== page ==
We must improve the quality of our schools and create a “buzz” around the outstanding performance of our students. We need to assess the quality of leadership and management of all our public institutions. We need to establish a county-bred reconciliation effort. As one of the counties outside of Montserrado that boast of having five ethnic groups, we need to draw on the strengths of our rich diversity rather than use it for disunity.
Our agricultural production is not commensurate with our population and land size. As a largely agrarian people, we need to take advantage of our land size and move from subsistence farming to commercial or industrial farming. We must grow more foods and not go to Guinea to buy food products for our meals and market.

We must create bold entrepreneurial strategies that address the large scale unemployment in the county by developing a Nimba Economic Development Authority (NEDA) to manage our county development fund as well as attract other investments exclusively to our county, whilst creating new employment and mitigating the grinding poverty facing our people.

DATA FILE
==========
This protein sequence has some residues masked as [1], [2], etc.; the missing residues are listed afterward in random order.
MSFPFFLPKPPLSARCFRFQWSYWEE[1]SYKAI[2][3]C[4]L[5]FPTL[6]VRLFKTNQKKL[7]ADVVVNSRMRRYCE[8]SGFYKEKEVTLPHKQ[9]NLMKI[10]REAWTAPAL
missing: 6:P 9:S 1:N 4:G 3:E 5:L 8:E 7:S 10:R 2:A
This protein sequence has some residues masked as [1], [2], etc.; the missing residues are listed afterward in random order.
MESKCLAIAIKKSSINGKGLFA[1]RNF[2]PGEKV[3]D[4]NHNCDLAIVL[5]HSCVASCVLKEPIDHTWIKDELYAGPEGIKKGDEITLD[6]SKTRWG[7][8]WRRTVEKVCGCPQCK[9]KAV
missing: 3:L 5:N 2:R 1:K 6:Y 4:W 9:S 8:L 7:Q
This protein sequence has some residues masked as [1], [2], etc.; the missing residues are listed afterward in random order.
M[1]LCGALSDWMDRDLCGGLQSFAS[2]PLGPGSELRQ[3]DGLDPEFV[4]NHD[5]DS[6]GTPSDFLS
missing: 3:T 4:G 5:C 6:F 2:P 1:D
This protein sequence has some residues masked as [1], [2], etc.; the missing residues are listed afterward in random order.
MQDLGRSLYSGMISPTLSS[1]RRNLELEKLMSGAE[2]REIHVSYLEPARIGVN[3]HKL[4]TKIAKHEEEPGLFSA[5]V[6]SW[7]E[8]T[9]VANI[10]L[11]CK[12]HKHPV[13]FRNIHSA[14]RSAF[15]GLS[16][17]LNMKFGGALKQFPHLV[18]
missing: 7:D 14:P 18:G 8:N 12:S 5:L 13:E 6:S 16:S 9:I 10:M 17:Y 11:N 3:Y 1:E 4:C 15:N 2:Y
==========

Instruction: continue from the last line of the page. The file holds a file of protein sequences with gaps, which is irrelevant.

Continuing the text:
If you were to enter Ganta, Sanniquellie, Saclepia, Tappita, Bahn, and many of our other so-called cities, it will shock you to notice that our roads are not paved, and there are very few medical facilities and institutions of higher learning. We still have “monkey bridges” in our county when we boast of receiving 1.5 million dollars annually from Arcelor Mittal. How can that be? We must do better.

Our population size, our natural resource endowment, our wealth of educated people, and other assets must be turned into political capital. We must reposition Nimba County to be the place that other counties can measure their success by and not the other way around. This responsibility rests with our lawmakers, our intellectuals, our business people, our youth, our women, our men, our elders. It rests with all of us.
That we boast of five ethnic groups gathered under one auspices mean using our rich diversity of having Krahns, Manos, Gios, Gbis, and Mandingoes to enrich our landscape by saying no to discrimination and our prostitution by political predators for divisive purposes. Ours is a rich county, and we must optimize that wealth.